2) What is real reflects/participates in Him who is Real: Christ, the Alpha and Omega: God, the One in whom we live and move and have our being. So what is real is intelligible, able to be understood; but what is real is also mysterious, unable to ever be fully plumbed. The more real something is, the truer, more beautiful and good it will be.

3) Words are not the ONLY way to connect with what is real (for example, images and unutterable mystical experiences accomplish that as well) but language is a powerful way that humans are able relate to one another and to God.

4) Scripture is Truth, the very word of God, and thus a way (and the only perfect way, as opposed to general revelation, "the Book of Nature") that He relates to us.

If you hold all the above, you are committed to scripture as your means of connecting to God and what is true, good and beautiful. Maginalization of the truth presented in scripture will be a moral and intellectual sin, as so many reformers before the Reformation (St. Benedict, St. Bernard of Clairvaux, St. Dominic, St. Francis, Fra Savanarola and others were wont to remind the Church).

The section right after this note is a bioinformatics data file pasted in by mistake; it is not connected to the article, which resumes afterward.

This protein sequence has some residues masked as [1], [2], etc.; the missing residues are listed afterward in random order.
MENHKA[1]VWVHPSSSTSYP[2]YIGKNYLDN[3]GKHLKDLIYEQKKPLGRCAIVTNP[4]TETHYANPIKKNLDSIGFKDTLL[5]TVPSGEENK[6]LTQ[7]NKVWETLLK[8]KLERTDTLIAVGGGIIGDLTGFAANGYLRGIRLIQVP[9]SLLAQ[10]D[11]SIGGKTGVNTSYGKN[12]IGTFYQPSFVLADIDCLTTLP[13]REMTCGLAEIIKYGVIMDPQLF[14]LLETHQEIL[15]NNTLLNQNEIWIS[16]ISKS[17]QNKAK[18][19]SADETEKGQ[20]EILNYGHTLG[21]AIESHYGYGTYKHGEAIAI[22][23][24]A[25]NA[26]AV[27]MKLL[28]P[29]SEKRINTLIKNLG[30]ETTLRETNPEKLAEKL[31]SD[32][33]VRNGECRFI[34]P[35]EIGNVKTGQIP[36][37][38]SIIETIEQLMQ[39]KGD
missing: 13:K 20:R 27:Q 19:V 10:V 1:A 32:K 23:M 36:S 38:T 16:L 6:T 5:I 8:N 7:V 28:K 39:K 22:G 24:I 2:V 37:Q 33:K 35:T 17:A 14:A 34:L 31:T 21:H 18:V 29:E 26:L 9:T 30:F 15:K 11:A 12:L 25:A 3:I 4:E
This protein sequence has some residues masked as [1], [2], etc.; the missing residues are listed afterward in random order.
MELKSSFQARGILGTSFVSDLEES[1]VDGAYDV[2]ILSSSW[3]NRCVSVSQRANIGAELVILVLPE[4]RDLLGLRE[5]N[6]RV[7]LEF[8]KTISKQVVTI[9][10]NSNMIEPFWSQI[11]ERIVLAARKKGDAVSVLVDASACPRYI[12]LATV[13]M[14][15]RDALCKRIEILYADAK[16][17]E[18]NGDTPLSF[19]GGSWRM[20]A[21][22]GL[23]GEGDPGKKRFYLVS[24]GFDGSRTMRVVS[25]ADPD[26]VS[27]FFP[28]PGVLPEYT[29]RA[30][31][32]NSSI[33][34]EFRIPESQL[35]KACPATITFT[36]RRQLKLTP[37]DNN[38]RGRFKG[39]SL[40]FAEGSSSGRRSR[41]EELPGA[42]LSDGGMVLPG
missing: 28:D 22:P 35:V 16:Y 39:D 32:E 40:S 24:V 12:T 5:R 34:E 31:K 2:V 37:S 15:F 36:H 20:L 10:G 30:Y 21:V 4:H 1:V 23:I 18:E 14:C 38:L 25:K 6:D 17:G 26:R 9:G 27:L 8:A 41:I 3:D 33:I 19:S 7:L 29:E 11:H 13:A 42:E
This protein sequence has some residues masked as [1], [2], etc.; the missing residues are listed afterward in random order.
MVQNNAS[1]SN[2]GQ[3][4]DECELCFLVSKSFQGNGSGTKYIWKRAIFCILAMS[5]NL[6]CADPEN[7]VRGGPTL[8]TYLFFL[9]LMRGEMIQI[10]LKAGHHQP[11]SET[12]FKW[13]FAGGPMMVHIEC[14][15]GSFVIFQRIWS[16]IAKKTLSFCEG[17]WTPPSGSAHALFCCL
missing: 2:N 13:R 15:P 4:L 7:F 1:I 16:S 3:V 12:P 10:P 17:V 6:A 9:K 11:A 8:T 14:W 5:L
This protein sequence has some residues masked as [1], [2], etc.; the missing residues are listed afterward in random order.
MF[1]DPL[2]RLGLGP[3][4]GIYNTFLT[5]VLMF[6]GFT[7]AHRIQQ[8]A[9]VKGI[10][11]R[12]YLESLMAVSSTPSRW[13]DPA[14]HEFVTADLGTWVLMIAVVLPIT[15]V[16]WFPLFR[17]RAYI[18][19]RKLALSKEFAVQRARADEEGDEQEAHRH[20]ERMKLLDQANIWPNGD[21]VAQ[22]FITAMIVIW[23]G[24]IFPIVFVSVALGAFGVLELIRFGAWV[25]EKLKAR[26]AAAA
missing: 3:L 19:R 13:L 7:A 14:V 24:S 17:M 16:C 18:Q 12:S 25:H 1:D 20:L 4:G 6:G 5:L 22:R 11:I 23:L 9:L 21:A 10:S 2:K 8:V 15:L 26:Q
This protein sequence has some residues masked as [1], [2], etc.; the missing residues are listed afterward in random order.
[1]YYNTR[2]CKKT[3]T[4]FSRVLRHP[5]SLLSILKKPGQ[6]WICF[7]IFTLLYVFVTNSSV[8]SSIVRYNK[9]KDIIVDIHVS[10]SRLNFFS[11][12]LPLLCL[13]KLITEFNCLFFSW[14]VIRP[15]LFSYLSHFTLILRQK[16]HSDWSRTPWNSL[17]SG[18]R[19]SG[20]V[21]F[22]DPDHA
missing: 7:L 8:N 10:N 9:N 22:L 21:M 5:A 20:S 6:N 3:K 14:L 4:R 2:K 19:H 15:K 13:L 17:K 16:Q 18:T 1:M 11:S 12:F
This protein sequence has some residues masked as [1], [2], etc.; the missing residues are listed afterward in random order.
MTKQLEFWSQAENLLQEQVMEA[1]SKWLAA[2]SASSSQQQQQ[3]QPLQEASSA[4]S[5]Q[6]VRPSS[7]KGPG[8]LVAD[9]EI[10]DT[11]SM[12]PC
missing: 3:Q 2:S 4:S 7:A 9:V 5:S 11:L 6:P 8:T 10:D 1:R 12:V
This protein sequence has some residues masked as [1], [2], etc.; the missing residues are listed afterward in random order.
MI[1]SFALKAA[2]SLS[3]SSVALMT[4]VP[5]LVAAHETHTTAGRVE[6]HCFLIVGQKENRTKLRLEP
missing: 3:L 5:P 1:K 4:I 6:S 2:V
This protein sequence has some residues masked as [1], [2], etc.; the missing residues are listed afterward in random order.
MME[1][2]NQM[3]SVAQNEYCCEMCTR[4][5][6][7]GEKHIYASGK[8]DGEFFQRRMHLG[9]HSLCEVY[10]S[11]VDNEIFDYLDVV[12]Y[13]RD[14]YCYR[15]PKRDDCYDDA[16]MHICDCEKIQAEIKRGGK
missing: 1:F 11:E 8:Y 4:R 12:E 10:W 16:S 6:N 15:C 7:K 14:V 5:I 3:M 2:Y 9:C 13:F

II. BUT in the 14th century, a movement called nominalism arose that challenged these ideas. It held that

1.1) words do not have "depth." They are NOT connected with what is real, but are merely labels, ways human beings agree to "group" the particulars of their experience. In fact, there are no "universals;" things in the world only exist as particulars (cf. Hobbes and Locke, "the state of nature," where the basic unit is not the person-in-community, but the autonomous individual.)Connections/relations no longer have an objective, metaphysical foundation but are subjectively constructed.

2.1) Words thus are labels we agree upon, not reflections of essences and relations that exist independently of us, established by God. We become imprisoned within ourselves, or our language community, unable to connect with what's "really real" outside ourselves, except by the grace of God who provides us some sort of supernatural experience.

3.1) Thus the only way to connect with what is real (i.e., God) is not through ideas, but through "faith." Faith is now interpreted more narrowly to mean submission of one's will to the Sovereign God, who is similarly understood in terms of his divine will. (Cf. Luther, "The Bondage of the Will." This is what "voluntarism" is all about. IMO it has a lot more in common with Islam than with the good news of Christ.)